Today’s transcription features Joel Frahm’s solo on the Coltrane tune ‘Grand Central.’ This track is from Matt Wilson’s 1999 album ‘Smile.’ I decided to transcribe this solo for several reasons:
- Joel’s time and feel are impecable at this incredibly fast tempo (about 300bpm!). What better way to practice speed and feel than by playing along with a great example of fast playing.
- The changes are moderately challenging; this is a tune I could certainly use some work on. Specifically I wanted to learn the first bridge the Joel plays as Db is not a key I’m very comfortable in. Seeing how he deals with the fast ii V’s as well as the Db7b5 chord are quite instructive as well.
Read on for my full analysis…
Joel makes use of a couple different melodic constructions to form his phrases. Minor 7th arpeggios (specifically starting on 7 and descending to the root note) are found through out the solo such as in measures 4-6 and 69-73. Joel uses a variation of this decending arpeggio technique in his solo break at measures 37-41; here he starts on the 7th scale degree and then works through a couple different inversions as he gets lower down.
Another common melodic construction seen in the solo is what I call a melodic minor melody. There are several times in the A sections where it seems that Joel pretty much ignores the ii V’s and the half-diminished chord and instead plays as if it was just a straight G minor (see measures 64-68). He also treats the Db7(b5) chord more like a G7(b9) just based on his note choices over that chord. Measures 16 and 46 are excellent examples of this.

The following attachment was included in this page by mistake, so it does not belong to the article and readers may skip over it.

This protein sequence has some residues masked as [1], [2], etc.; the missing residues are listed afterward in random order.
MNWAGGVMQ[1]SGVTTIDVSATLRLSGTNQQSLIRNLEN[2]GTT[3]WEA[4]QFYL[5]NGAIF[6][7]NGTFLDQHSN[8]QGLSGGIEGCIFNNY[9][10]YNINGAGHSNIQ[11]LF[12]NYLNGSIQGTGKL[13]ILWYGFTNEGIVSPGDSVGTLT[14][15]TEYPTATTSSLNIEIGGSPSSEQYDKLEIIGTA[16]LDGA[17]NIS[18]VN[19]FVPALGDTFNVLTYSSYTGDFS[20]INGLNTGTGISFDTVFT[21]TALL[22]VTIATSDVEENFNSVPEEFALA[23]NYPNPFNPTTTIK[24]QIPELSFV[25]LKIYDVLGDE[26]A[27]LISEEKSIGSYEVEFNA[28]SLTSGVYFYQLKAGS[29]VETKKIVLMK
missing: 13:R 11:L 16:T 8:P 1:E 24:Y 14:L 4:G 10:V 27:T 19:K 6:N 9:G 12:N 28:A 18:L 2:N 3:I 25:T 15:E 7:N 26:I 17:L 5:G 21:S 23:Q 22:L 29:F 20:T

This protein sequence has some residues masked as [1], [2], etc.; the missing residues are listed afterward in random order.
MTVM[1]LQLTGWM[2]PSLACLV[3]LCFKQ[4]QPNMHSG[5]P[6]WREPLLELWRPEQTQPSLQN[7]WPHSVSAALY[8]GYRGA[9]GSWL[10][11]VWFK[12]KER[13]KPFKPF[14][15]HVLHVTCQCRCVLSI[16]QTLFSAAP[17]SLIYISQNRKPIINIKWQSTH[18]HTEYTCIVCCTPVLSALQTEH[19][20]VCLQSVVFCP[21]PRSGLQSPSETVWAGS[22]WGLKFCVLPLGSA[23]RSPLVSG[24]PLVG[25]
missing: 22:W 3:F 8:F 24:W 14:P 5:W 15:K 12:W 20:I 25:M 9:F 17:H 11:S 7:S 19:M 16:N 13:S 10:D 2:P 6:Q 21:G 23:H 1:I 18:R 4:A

In the first bridge (mm19-26) he launches into a long and flowing bop style line. This was the specific line that I wanted to learn just because I love the way it sounds. Looking at it now I’m a little surprised that in those first 5 measures there is only one note that isn’t found in the Db dominant scale (the A natural in measure 19)! Measures 23-24 have a pentatonic style line (that he uses again in the 2nd bridge in mm59-60). The last two measures of the bridge he favors tetratonics mixed with arpeggios; it’s so fast that you pretty much have to do that.
I’d really like to hear Joel play a much slower version of Grand Central just to see how he might handle some of these changes in a different context. Floating a melodic minor sounding phrase over some of the changes works because it is such a fast tempo. That is not to imply at all that Joel couldn’t explicitly outline all those ii V’s or anything; clearly he is more than capable!